This is the second in an occasional series.
They call Missouri the Show Me state.
Stubborn and cussedly independent folk live here. I know this well. I’ve been married to one for 38 years, and she’s still trying to domesticate me.
President “The Buck Stops Here” Harry Truman was a Missour -uh-an (no self-respecting native of this state pronounces the i as a long e). And if you can’t stand the heat, well, don’t spend a summer here. I did that once in St. Louis, commuting by bus in a yellow and orange striped shirt and brown pants two sizes too wide from the ‘burbs to the downtown Holiday Inn, where I convinced the head bellman I planned to drive St. Louis Cardinal baseball fans to the park for the rest of my days. (I was actually saving money for the University of Missouri’s graduate Journalism School, which I did, minus the cost of two moving violations for illegal U-turns.)
Missouri is one of those genuine swing states, which in the 2008 election split nearly down the middle (49.4 percent of voters supported McCain-Palin, 49.3 percent Obama-Biden). It has a Democratic governor, one senator from each party, and five Republican vs. four Democratic U.S. representatives, with the Democrats clustering around the cities of St. Louis to the East and Kansas City (yes, much of it is in Missouri) to the West.
So it seemed a good place to stop by on my virtual tour across America’s heartland through its headlines. I wondered. How are nuclear disarmament issues, the tea party, the economy and Justice Stevens retirement playing out in this part of the Heartland? Or do Missour-ah-ans have something else on their minds?
I thought I’d start away from the big cities so I stopped in at the Boonville Daily News, which serves a town of nearly 9,000 people living near Interstate 70 pretty close to smack dab in the middle of Missouri. Things are heating up in Boonville, but not because of politics (nope: 81 degrees, the paper said). The Boonville Pirates had lost to the Columbia Rock Bridge Bruins 4-3 in baseball Monday. The next two top stories after that were the weather (“warm with a mild wind”) and the fact that the council intends to discuss a water agreement and street bids tonight. (I’m hoping the economy hasn’t gotten so bad that they’re selling the streets, but I’ll look into this.)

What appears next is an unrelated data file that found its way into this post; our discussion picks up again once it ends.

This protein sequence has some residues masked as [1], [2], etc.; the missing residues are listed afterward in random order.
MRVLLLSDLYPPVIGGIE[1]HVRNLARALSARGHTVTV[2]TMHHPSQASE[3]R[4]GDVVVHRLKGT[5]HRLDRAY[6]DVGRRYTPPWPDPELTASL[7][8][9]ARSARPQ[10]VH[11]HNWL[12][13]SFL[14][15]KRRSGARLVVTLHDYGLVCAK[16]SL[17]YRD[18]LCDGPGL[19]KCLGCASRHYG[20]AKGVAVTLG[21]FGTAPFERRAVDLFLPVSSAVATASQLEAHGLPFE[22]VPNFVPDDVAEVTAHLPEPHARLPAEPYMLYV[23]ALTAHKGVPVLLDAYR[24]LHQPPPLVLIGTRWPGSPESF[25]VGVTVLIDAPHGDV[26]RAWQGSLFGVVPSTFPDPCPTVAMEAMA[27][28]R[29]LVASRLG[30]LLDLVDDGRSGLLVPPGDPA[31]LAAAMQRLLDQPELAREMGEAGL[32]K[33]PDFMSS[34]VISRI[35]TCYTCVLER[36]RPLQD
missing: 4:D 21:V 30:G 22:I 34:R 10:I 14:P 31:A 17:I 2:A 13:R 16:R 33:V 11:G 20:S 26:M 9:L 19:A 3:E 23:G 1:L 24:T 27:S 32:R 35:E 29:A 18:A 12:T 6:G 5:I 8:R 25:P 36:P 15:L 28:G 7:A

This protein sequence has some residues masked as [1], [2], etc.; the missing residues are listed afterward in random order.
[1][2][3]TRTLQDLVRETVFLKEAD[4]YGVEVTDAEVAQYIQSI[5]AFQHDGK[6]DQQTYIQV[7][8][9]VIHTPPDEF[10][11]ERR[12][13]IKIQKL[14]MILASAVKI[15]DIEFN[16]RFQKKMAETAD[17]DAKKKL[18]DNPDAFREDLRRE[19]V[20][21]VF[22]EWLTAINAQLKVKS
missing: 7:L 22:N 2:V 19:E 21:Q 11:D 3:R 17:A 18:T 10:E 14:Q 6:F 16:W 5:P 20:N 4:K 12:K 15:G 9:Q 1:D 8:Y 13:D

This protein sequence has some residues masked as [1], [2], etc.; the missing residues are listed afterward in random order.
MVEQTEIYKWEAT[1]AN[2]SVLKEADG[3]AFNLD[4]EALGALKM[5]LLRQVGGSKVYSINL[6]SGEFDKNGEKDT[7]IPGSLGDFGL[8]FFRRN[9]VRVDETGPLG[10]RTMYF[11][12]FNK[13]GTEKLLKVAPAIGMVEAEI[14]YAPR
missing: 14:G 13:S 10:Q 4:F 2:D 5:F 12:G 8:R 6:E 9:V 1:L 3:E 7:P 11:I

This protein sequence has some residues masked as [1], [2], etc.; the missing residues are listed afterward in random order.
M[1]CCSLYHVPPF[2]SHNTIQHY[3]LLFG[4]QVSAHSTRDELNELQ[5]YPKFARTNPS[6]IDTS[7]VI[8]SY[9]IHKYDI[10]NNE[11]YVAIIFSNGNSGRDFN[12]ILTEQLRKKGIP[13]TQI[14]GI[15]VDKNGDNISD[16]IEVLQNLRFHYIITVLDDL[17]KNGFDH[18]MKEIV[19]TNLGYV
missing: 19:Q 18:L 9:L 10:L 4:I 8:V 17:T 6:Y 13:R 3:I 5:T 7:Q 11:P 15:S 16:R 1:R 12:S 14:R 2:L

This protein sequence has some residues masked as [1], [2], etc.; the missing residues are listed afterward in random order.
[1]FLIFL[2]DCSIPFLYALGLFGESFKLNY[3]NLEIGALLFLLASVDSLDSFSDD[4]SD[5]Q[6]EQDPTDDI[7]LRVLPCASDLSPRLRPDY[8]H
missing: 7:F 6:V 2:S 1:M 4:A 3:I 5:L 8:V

Things are definitely testier in some of the more populated parts of the state though. A quick drive through the headlines shows that.
First, I headed southwest to Springfield, Mo., a city I once visited in graduate school to write a about a community of Buddhist monks from Vietnam who’d resettled there during that now-distant war. (Mizzou journalism students loved to leave town, what with 1,000 of us covering a city of fewer than 100,000 residents.)
Thirty-five years later, the headlines in the Springfield News-Leader are still about Nixon, but not Richard M. The governor, Jay, a Democrat and no relation, has just signed into law $43 million in mid-year school funding cuts, affecting some 70 percent of the state’s 523 schools, the paper reported.
Clearly the good times are not rolling in this heartland state.
In this most southern corner of the Show Me State, people also were showing their strong political differences. On Monday night at the Assemblies of God headquarters, a group of 18- to 29-year-old “Equality Riders” stopped by, the paper reported, to advocate ‘”safe educational settings for all students, including those who are lesbian, gay, bisexual, transgender and queer,’ according to a news release from Soulforce, a social justice organization that works to end oppression of LGBT people through nonviolent resistance.'”
In Kansas City, things weren’t so peaceful, and the reason looked more liked hooliganism than protest, the Kansas City Star reported. This city is sort of gateway to the West and things seem to be getting plenty wild.
Began one story:
Kansas City police say they will be ready if hundreds of unruly youths show up again this weekend at the Country Club Plaza.
And they think that could happen.
Well before the summer heat really settles in, it seems, tensions are simmering. A sign of hard times, perhaps? From the article, it was difficult to tell. But this isn’t the kind of news any downtown commercial district wants to advertise.
A growing number of youths had begun loitering on the Plaza in recent weeks with trouble erupting Easter weekend.
Police estimated 300 to 500 youths gathered April 3, caused fights and displayed gang signs. Police used pepper spray to break up several fights. Officers arrested a 17-year-old in a car with a gun….
Police said they … learned last week that youths were using social media Web sites to organize and encourage friends to gather Saturday night on the Plaza. They heard Saturday morning from some area high school officials that there might be trouble.
I decided to avoid the Plaza and look for more constructive things to do. Thankfully, an exhibit called “Dinosaurs Unearthed” will soon be opening at Union Station. At Age 61, that made me feel right at home.
I’m not much good at social media or causing a ruckus. And besides, I figured I could catch a train West from there.